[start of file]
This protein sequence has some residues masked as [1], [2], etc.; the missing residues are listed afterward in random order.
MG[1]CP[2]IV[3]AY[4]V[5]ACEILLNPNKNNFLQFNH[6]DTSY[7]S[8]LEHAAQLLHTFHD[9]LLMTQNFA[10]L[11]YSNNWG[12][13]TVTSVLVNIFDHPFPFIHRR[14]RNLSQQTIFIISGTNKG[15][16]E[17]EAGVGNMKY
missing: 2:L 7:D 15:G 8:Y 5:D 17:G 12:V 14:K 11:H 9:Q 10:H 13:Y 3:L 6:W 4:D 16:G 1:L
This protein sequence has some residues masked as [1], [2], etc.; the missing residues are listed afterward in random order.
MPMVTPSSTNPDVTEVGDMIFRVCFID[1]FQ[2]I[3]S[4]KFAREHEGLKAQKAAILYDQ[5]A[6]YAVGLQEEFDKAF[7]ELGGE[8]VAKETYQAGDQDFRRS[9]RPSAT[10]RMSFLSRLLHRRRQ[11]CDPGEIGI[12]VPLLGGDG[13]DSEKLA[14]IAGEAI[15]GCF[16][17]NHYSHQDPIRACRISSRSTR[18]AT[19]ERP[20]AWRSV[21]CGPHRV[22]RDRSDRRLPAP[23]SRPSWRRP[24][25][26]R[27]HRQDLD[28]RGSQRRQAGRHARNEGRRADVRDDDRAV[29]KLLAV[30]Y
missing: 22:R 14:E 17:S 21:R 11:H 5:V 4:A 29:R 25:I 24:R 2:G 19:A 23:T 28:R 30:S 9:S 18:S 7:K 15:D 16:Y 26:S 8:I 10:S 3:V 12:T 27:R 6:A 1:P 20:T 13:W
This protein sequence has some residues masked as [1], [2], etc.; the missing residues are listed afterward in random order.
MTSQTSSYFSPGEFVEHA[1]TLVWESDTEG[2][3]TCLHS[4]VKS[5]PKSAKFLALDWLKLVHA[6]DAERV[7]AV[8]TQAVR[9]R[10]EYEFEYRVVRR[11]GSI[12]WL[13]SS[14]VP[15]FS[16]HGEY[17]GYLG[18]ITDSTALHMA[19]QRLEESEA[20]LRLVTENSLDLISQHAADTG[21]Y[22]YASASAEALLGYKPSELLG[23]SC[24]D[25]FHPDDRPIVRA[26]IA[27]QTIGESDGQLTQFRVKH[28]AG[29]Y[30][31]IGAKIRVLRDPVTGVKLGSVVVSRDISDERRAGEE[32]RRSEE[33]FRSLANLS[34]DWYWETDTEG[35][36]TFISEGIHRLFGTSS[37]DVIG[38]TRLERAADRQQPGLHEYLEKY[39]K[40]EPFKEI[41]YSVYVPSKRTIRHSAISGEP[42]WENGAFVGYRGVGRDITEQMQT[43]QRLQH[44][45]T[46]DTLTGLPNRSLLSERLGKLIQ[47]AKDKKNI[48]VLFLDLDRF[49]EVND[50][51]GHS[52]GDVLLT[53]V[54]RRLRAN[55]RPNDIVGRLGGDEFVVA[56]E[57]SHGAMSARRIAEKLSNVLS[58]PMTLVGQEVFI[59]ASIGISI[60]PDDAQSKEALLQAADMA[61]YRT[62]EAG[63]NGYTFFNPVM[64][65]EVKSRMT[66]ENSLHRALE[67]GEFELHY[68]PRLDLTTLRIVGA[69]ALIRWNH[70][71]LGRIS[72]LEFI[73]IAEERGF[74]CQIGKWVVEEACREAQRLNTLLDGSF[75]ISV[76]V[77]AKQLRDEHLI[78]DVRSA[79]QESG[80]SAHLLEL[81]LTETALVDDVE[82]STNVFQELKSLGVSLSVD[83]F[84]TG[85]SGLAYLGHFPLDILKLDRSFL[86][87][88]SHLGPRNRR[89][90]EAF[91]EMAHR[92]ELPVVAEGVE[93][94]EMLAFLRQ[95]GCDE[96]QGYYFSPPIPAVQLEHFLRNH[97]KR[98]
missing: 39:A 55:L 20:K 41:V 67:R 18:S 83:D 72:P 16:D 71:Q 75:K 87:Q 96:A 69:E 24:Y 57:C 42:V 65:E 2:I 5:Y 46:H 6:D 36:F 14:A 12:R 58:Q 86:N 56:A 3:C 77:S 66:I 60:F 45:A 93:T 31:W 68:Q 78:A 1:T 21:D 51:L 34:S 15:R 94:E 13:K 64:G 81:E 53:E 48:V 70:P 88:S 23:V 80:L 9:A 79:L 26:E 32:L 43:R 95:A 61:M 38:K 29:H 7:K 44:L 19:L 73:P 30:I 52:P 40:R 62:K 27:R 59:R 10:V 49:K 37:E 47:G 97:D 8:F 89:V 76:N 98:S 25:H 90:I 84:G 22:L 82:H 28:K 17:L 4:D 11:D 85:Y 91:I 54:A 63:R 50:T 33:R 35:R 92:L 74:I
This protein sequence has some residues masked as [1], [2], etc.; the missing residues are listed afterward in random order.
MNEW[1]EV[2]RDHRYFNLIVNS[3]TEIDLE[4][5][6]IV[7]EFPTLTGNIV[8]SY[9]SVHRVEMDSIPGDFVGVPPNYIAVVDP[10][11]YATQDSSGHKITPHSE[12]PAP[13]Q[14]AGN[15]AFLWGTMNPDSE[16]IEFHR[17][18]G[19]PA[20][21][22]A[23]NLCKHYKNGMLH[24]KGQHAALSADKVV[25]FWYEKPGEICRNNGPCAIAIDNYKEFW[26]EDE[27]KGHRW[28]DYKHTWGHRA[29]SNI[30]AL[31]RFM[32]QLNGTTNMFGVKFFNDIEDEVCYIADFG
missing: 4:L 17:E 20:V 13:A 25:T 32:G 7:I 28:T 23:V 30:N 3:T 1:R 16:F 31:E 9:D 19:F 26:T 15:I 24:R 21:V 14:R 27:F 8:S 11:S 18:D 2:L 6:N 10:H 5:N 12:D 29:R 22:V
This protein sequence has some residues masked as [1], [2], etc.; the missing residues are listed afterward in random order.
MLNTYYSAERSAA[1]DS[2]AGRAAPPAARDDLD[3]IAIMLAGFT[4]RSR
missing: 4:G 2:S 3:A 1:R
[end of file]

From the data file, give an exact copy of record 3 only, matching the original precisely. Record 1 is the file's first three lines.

This protein sequence has some residues masked as [1], [2], etc.; the missing residues are listed afterward in random order.
MTSQTSSYFSPGEFVEHA[1]TLVWESDTEG[2][3]TCLHS[4]VKS[5]PKSAKFLALDWLKLVHA[6]DAERV[7]AV[8]TQAVR[9]R[10]EYEFEYRVVRR[11]GSI[12]WL[13]SS[14]VP[15]FS[16]HGEY[17]GYLG[18]ITDSTALHMA[19]QRLEESEA[20]LRLVTENSLDLISQHAADTG[21]Y[22]YASASAEALLGYKPSELLG[23]SC[24]D[25]FHPDDRPIVRA[26]IA[27]QTIGESDGQLTQFRVKH[28]AG[29]Y[30][31]IGAKIRVLRDPVTGVKLGSVVVSRDISDERRAGEE[32]RRSEE[33]FRSLANLS[34]DWYWETDTEG[35][36]TFISEGIHRLFGTSS[37]DVIG[38]TRLERAADRQQPGLHEYLEKY[39]K[40]EPFKEI[41]YSVYVPSKRTIRHSAISGEP[42]WENGAFVGYRGVGRDITEQMQT[43]QRLQH[44][45]T[46]DTLTGLPNRSLLSERLGKLIQ[47]AKDKKNI[48]VLFLDLDRF[49]EVND[50][51]GHS[52]GDVLLT[53]V[54]RRLRAN[55]RPNDIVGRLGGDEFVVA[56]E[57]SHGAMSARRIAEKLSNVLS[58]PMTLVGQEVFI[59]ASIGISI[60]PDDAQSKEALLQAADMA[61]YRT[62]EAG[63]NGYTFFNPVM[64][65]EVKSRMT[66]ENSLHRALE[67]GEFELHY[68]PRLDLTTLRIVGA[69]ALIRWNH[70][71]LGRIS[72]LEFI[73]IAEERGF[74]CQIGKWVVEEACREAQRLNTLLDGSF[75]ISV[76]V[77]AKQLRDEHLI[78]DVRSA[79]QESG[80]SAHLLEL[81]LTETALVDDVE[82]STNVFQELKSLGVSLSVD[83]F[84]TG[85]SGLAYLGHFPLDILKLDRSFL[86][87][88]SHLGPRNRR[89][90]EAF[91]EMAHR[92]ELPVVAEGVE[93][94]EMLAFLRQ[95]GCDE[96]QGYYFSPPIPAVQLEHFLRNH[97]KR[98]
missing: 39:A 55:L 20:K 41:V 67:R 18:S 83:D 72:P 16:D 71:Q 75:K 87:Q 96:A 69:E 24:Y 57:C 42:V 65:E 2:I 5:Y 46:H 6:D 36:F 14:A 12:R 58:Q 86:N 56:A 3:C 77:S 66:I 60:F 45:A 93:T 31:W 68:Q 78:A 1:T 21:D 51:L 34:S 15:R 94:E 13:K 64:G 81:E 53:E 48:V 70:P 88:S 23:V 80:L 9:A 79:L 26:E 32:L 43:R 95:A 61:M 38:K 29:H 7:K 44:L 19:L 73:P 30:I 52:P 40:R 62:K 27:R 59:R 10:V 49:K 37:E 47:G 97:D 8:F 89:V 76:N 98:S 25:H 90:I 84:G 22:L 82:H 28:K 17:L 4:D 11:D 85:Y 91:I 54:A 63:R 50:T 33:R 35:R 92:L 74:I